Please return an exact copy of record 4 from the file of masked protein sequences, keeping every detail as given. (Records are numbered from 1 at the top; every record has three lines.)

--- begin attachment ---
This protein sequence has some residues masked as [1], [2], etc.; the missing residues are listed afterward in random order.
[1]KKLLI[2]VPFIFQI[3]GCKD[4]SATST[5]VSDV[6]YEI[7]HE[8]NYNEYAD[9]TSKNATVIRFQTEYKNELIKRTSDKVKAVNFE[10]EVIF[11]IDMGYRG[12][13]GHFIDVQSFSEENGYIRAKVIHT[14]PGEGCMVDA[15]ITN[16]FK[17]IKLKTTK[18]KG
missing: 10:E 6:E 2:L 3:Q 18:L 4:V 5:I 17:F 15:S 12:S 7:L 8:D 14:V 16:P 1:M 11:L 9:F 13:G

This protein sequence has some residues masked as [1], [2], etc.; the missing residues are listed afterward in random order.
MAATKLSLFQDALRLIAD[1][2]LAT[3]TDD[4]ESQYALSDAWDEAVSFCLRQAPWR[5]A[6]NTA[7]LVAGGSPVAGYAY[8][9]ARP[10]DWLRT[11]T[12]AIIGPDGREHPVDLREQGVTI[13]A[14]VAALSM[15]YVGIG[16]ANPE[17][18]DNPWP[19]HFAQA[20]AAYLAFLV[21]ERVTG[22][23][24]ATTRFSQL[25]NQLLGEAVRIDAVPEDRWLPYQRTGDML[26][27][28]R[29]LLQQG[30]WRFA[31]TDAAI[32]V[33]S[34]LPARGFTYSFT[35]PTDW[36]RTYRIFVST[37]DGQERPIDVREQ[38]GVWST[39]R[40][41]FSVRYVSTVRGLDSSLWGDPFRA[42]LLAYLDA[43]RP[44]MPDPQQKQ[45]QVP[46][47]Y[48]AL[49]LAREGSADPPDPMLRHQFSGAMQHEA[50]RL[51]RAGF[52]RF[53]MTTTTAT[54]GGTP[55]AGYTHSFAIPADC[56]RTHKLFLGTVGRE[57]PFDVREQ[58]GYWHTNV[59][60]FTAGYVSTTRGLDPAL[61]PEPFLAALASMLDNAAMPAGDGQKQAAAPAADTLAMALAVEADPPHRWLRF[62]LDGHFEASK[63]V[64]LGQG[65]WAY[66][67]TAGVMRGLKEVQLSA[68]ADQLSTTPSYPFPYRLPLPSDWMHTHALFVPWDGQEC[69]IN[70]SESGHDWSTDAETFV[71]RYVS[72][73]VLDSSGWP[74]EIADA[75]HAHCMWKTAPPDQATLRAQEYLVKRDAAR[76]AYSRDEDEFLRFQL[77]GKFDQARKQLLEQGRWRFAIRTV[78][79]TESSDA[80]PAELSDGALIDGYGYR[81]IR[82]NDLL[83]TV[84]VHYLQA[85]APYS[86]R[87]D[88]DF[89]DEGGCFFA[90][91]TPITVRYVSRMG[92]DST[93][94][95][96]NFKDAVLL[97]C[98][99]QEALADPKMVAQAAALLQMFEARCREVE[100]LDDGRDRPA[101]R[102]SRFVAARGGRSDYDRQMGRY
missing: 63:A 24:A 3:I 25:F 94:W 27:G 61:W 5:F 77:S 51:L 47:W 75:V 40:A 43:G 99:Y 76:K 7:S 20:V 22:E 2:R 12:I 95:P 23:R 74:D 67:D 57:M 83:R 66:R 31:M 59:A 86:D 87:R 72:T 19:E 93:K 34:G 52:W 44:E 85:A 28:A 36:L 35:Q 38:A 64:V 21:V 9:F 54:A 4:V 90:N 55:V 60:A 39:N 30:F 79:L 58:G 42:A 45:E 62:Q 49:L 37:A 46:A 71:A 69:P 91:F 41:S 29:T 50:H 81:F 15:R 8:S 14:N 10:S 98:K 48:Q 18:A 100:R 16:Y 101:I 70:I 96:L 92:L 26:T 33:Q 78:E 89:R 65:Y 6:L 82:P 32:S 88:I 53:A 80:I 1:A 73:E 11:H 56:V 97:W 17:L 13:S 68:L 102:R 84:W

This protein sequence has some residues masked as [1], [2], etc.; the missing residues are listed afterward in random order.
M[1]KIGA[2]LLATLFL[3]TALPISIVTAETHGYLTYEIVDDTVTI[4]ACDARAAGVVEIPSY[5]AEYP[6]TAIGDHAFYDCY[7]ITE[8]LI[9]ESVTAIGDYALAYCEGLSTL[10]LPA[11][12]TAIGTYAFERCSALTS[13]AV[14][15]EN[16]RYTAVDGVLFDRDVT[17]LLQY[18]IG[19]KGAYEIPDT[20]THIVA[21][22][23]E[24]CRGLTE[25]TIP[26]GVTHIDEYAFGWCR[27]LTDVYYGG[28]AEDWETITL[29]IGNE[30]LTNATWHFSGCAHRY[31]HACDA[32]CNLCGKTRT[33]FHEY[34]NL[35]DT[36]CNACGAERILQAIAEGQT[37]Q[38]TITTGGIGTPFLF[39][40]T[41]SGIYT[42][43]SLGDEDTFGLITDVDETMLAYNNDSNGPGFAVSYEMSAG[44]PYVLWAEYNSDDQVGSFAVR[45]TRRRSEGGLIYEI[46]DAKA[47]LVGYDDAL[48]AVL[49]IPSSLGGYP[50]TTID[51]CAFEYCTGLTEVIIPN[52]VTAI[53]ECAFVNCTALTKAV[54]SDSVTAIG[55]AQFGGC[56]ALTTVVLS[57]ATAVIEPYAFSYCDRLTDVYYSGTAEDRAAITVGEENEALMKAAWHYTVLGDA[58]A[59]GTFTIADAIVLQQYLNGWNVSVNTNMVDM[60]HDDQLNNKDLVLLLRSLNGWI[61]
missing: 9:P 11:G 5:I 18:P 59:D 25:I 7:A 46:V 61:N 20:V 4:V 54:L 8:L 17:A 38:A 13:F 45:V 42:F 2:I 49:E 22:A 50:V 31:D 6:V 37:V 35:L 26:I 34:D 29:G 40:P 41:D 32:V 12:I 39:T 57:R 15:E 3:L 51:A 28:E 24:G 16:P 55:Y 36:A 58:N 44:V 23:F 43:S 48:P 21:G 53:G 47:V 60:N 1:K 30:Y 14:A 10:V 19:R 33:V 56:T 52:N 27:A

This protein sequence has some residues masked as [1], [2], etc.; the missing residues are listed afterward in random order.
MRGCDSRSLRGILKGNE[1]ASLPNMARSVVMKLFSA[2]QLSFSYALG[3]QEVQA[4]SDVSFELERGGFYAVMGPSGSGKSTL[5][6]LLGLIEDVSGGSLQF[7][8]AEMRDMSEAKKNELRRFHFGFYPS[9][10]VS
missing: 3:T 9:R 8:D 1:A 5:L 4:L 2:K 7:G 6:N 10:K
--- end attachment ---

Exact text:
This protein sequence has some residues masked as [1], [2], etc.; the missing residues are listed afterward in random order.
MRGCDSRSLRGILKGNE[1]ASLPNMARSVVMKLFSA[2]QLSFSYALG[3]QEVQA[4]SDVSFELERGGFYAVMGPSGSGKSTL[5][6]LLGLIEDVSGGSLQF[7][8]AEMRDMSEAKKNELRRFHFGFYPS[9][10]VS
missing: 3:T 9:R 8:D 1:A 5:L 4:L 2:K 7:G 6:N 10:K